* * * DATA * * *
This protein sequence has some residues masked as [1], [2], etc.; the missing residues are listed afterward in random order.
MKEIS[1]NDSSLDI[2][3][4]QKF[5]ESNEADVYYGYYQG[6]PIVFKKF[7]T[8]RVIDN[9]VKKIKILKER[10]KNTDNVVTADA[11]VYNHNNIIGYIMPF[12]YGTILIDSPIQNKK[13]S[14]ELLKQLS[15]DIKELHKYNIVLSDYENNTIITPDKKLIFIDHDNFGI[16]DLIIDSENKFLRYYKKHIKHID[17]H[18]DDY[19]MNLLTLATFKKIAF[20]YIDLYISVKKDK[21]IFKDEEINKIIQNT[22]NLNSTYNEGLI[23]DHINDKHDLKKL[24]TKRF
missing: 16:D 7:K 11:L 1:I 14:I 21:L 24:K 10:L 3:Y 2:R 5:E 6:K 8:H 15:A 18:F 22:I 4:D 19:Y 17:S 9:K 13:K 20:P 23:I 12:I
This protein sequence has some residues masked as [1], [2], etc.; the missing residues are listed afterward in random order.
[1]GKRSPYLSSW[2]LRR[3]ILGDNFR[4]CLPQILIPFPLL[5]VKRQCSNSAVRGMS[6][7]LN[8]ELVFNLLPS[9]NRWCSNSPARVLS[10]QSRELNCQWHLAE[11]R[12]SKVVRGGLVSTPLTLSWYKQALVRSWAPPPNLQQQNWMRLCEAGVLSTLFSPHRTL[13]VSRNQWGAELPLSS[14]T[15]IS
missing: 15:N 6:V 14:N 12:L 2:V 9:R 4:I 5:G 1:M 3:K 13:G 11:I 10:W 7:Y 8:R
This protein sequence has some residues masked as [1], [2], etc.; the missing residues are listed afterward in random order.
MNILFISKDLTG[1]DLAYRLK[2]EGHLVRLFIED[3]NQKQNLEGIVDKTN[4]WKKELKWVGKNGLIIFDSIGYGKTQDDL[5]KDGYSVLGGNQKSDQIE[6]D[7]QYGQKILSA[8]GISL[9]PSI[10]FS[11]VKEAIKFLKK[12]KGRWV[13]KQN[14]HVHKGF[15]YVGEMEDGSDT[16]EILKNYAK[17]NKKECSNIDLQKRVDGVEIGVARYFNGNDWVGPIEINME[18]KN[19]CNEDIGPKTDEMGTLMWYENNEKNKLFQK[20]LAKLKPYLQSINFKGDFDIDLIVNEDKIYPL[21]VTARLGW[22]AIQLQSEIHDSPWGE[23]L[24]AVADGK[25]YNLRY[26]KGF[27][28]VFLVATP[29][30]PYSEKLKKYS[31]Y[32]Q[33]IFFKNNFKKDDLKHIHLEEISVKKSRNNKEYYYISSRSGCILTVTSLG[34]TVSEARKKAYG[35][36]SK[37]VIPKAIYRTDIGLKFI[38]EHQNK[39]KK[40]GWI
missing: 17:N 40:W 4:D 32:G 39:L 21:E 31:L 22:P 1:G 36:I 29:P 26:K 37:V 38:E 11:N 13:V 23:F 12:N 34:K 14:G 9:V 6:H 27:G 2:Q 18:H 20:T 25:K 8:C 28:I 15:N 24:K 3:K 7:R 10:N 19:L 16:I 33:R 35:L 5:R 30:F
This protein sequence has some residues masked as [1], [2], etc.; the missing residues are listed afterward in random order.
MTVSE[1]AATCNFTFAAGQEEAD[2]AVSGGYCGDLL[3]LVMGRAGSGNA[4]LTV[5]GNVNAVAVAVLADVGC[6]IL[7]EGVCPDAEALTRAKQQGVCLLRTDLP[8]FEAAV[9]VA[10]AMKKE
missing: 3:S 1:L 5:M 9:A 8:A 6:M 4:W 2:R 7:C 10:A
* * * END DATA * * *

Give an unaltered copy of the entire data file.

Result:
This protein sequence has some residues masked as [1], [2], etc.; the missing residues are listed afterward in random order.
MKEIS[1]NDSSLDI[2][3][4]QKF[5]ESNEADVYYGYYQG[6]PIVFKKF[7]T[8]RVIDN[9]VKKIKILKER[10]KNTDNVVTADA[11]VYNHNNIIGYIMPF[12]YGTILIDSPIQNKK[13]S[14]ELLKQLS[15]DIKELHKYNIVLSDYENNTIITPDKKLIFIDHDNFGI[16]DLIIDSENKFLRYYKKHIKHID[17]H[18]DDY[19]MNLLTLATFKKIAF[20]YIDLYISVKKDK[21]IFKDEEINKIIQNT[22]NLNSTYNEGLI[23]DHINDKHDLKKL[24]TKRF
missing: 16:D 7:K 11:L 1:I 14:I 21:L 24:K 10:L 3:Y 2:R 5:E 6:K 8:H 15:A 18:F 22:I 4:D 19:Y 17:S 9:K 13:K 20:P 23:I 12:I
This protein sequence has some residues masked as [1], [2], etc.; the missing residues are listed afterward in random order.
[1]GKRSPYLSSW[2]LRR[3]ILGDNFR[4]CLPQILIPFPLL[5]VKRQCSNSAVRGMS[6][7]LN[8]ELVFNLLPS[9]NRWCSNSPARVLS[10]QSRELNCQWHLAE[11]R[12]SKVVRGGLVSTPLTLSWYKQALVRSWAPPPNLQQQNWMRLCEAGVLSTLFSPHRTL[13]VSRNQWGAELPLSS[14]T[15]IS
missing: 15:N 6:V 14:N 12:L 2:V 9:R 4:I 5:G 1:M 3:K 13:G 11:I 10:W 7:Y 8:R
This protein sequence has some residues masked as [1], [2], etc.; the missing residues are listed afterward in random order.
MNILFISKDLTG[1]DLAYRLK[2]EGHLVRLFIED[3]NQKQNLEGIVDKTN[4]WKKELKWVGKNGLIIFDSIGYGKTQDDL[5]KDGYSVLGGNQKSDQIE[6]D[7]QYGQKILSA[8]GISL[9]PSI[10]FS[11]VKEAIKFLKK[12]KGRWV[13]KQN[14]HVHKGF[15]YVGEMEDGSDT[16]EILKNYAK[17]NKKECSNIDLQKRVDGVEIGVARYFNGNDWVGPIEINME[18]KN[19]CNEDIGPKTDEMGTLMWYENNEKNKLFQK[20]LAKLKPYLQSINFKGDFDIDLIVNEDKIYPL[21]VTARLGW[22]AIQLQSEIHDSPWGE[23]L[24]AVADGK[25]YNLRY[26]KGF[27][28]VFLVATP[29][30]PYSEKLKKYS[31]Y[32]Q[33]IFFKNNFKKDDLKHIHLEEISVKKSRNNKEYYYISSRSGCILTVTSLG[34]TVSEARKKAYG[35][36]SK[37]VIPKAIYRTDIGLKFI[38]EHQNK[39]KK[40]GWI
missing: 17:N 40:W 4:D 32:G 39:L 21:E 31:L 22:P 1:G 36:I 29:P 26:K 37:V 38:E 11:N 13:V 23:F 12:N 34:K 14:G 9:V 6:H 27:G 2:Q 18:H 20:T 25:K 8:C 28:I 15:N 24:K 3:K 7:R 10:N 19:L 16:I 33:R 35:L 5:R 30:F
This protein sequence has some residues masked as [1], [2], etc.; the missing residues are listed afterward in random order.
MTVSE[1]AATCNFTFAAGQEEAD[2]AVSGGYCGDLL[3]LVMGRAGSGNA[4]LTV[5]GNVNAVAVAVLADVGC[6]IL[7]EGVCPDAEALTRAKQQGVCLLRTDLP[8]FEAAV[9]VA[10]AMKKE
missing: 3:S 1:L 5:M 9:A 8:A 6:M 4:W 2:R 7:C 10:A